Florida attorney and anti-videogame campaigner Jack Thompson has come under fire from America's National Institute on Media and the Family for claiming to have the support of the group in his regular open letters.
The decision of the group to distance itself from the attorney and his headline-grabbing tactics comes despite the fact that like Thompson, the institute is a vocal critic of games such as Manhunt and 25 to Life for their violent content.
The institute's founder, Dr David Walsh, wrote an open letter to Thompson, a copy of which was obtained by US website Game Politics. The letter was also sent to the likes of senator Hillary Clinton, Bill Gates and Doug Lowenstein of the ESA - the same Doug Lowenstein whom Thompson has previously compared to Hitler.
It begins with Dr Walsh explaining that he established the institute ten years ago "to engage in research and education about the effects of media on children's health and development." Walsh writes that one of the areas of most concern to the institute is the effects of violent media.
"I know that you share that common concern and I am well aware that you have frequently cited me and our organisation as a source of scientific information," Walsh continues.
"However, over the past few months, I and members of my board have a growing concern that your use of our name, without our permission, has had a negative influence as we try to educate the public on this important issue.
"Your commentary has included extreme hyperbole and your tactics have included personally attacking individuals for whom I have a great deal of respect... Some of the people that you have publicly criticised are not only people of integrity, but are people who have worked to improve the lives of children."
Walsh goes on to note that Thompson has been using his name in correspondence even though they have no formal relationship, creating the impression "That we condone these tactics. We do not.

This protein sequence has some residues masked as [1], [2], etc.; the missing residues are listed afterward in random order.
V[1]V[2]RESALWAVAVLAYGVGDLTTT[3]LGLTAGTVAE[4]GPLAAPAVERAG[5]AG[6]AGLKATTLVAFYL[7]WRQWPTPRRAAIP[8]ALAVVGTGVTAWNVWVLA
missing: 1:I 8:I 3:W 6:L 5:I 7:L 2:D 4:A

"The result is that our position and reputation as a research based, non-partisan, solution-focused organisation has been jeopardised.
"Consequently, I ask that you cease using the institute's or my name in any way that would give the impression that we support your efforts." Walsh also requests that Thompson remove the link to the institute's website from his own site.
Walsh's letter comes just days after Thompson issued an open letter to the videogames industry in which he outlined his idea for a game where the CEO of fictional company Take This, Paula Eibel, is murdered along with her husband and children. Should any developer agree to make the game, Thompson will donate $10,000 to the charity of choice of Paul Eibeler, the CEO of Take Two.
Mike Krahulik, the artist behind popular gaming culture comic Penny-Arcade and a founder of the hugely successful Child's Play charity, contacted Thompson after he made this offer to point out that Child's Play has raised over half a million dollars for children's hospitals around the USA since its inception.
Commenting on Penny-Arcade.com, Krahulik reports that Thompson proceeded to call him directly - keen, no doubt, to congratulate such a successful fellow organiser of videogaming-related charity efforts.
Or perhaps not. "Jack actually just called and screamed at me for a couple minutes," Krahulik said. "He said if I email him again I will 'regret it'. What a violent man."